Can Donald Trump *actually* un-endorse someone?

Can Donald Trump *actually* un-endorse someone?

Eleven months ago, he endorsed Rep. Mo Brooks for the Alabama US Senate seat being vacated by Republican Sen. Richard Shelby.

“Few Republicans have as much COURAGE and FIGHT as Alabama Congressman Mo Brooks,” said Trump in the April 2021 endorsement.
That support immediately made Brooks the front-runner in the GOP primary. “With President Trump’s endorsement, it’s clearly Mo’s race to lose,” former Alabama Republican US Rep. Bradley Byrne told CNN at the time.

The intervening months have suggested that Brooks is well on his way to doing just that.

His fundraising has lagged badly behind that of Katie Boyd Britt, a former chief of staff for Shelby. Britt had raked in almost $5 million for her campaign through the end of last year, compared with just over $2 million for Brooks. (And according to Politico, Britt’s former boss is set to transfer major funds to a super PAC supporting her candidacy.)

Perhaps more importantly for Trump, Brooks — who had aggressively pushed the false idea that the 2020 election was somehow stolen — is, in the former President’s mind, softening on the issue.

“I am baffled by the view that we can do something right now to put Donald Trump into office today,” Brooks told a local radio talk show this week.

Add it all up, and Trump is beginning to look for an exit strategy.

As CNN’s Gabby Orr reported Friday:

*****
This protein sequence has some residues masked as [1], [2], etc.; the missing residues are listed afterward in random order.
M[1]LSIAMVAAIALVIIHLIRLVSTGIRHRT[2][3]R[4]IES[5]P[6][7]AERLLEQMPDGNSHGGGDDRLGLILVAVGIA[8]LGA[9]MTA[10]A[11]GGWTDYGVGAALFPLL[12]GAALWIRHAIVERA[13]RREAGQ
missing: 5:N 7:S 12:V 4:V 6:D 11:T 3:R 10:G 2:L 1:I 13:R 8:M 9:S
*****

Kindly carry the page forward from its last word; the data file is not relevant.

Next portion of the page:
“While Trump has been seething over Brooks’ lackluster campaign performance for several months now, four people familiar with the situation told CNN that he has reached his breaking point and is weighing when and how he might pursue a course correction in the contentious Republican primary. …”

That story followed an interview earlier in the week with The Washington Examiner in which Trump said Brooks was “disappointing.” Trump added: “I’m determining right now, has Mo Brooks — has he changed?”

Trump then is trying to frame his second thoughts on Brooks as a disagreement on principle. (“[W]hen you endorse somebody, you endorse somebody based on principle,” he told the Examiner. “If he changed that principle, I would have no problem doing that.”)

But that’s not really what’s going on here. Remember the first rule of Trump: Always be a winner. And its corollary: Always associate yourself with winners.

Brooks looked like a sure-fire winner nearly a year ago when Trump endorsed him. He’s shown himself to be a mediocre candidate with much less of a chance of winning since then.

So Trump wants off the boat. Because that’s what he does.

The Point: Loyalty is a one-way street for Trump. He will be loyal to you as long as it’s good for him. And not one second longer. Sorry, Congressman.

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Author: Shirley